• “On page 124, I noticed that brother Quang was getting a bit sassy with Ha’s mom. It says, ” Mother couldn’t no believe/his generosity/until Brother Quang says/ The American government/ sponsors money.” He also goes on like this in another paragraph. I was wondering why he was so angry at the Americans or the cowboy. He is giving him a chance and he doesn’t even realize it! This angered me because after all he has been through, he responds by being so negative! What are your thoughts on his actions? What drove him to be like this?”
  • “I think he is being so negative all the time because of all he has been through. It would be hard for anyone to flee their country and be forced to live in a new place that is unfamiliar to them. I think he is getting stressed out because he is scared of what will come in this new country. What do you guys think?”
  • “I believe he was the one that wanted Ha and himself to stay in Veitnam because of pride, if this is true I think that he hates America and doesn’t like his mom praising it for being nice when the goverment is, what he thinks is, pity money.”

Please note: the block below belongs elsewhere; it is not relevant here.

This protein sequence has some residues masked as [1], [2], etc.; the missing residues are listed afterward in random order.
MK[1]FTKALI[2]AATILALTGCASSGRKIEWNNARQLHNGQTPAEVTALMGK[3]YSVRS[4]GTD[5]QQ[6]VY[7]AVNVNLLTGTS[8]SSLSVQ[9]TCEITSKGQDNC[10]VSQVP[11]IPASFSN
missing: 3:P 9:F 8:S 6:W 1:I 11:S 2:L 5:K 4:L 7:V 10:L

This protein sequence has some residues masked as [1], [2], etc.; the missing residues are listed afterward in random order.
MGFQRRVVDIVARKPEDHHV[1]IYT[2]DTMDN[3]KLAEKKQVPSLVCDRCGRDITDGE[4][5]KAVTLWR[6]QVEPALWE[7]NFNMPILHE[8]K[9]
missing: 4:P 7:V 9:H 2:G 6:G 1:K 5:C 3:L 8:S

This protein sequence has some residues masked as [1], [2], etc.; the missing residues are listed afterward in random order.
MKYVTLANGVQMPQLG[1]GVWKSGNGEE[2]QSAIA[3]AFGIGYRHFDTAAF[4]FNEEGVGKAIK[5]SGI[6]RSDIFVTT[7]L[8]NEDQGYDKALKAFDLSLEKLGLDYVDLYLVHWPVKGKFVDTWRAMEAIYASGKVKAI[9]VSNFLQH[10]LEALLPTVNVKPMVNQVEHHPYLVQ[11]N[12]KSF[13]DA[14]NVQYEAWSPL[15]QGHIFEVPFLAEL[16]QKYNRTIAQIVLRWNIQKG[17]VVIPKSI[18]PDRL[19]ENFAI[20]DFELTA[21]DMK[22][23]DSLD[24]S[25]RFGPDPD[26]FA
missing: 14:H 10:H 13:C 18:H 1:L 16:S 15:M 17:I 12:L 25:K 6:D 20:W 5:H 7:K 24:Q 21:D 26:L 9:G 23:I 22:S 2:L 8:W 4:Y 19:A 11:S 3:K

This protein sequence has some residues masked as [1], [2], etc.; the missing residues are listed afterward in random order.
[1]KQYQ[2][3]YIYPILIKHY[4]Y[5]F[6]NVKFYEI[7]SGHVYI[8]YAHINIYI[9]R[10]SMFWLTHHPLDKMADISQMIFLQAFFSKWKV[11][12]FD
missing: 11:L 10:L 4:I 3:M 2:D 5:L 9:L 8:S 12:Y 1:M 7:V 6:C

• “I agree with Andy he felt like he betrayed Vietnam by leaving so he is not going to feel love for any other country besides Vietnam. Also I think dislikes America because American pulled out of the war leaving South Vietnam to fend on it’s on. So he probably thinks it’s America’s fault for the colapse of South Vietnam and the reason they had to move.”
  • “I see what all of you guys are saying, and I would feel the same as him, but I think that he should be the least bit grateful because the Americans are giving him a home, and a new opportunity from his old corrupt home, not to mention college. Wouldn’t you be the least bit grateful?”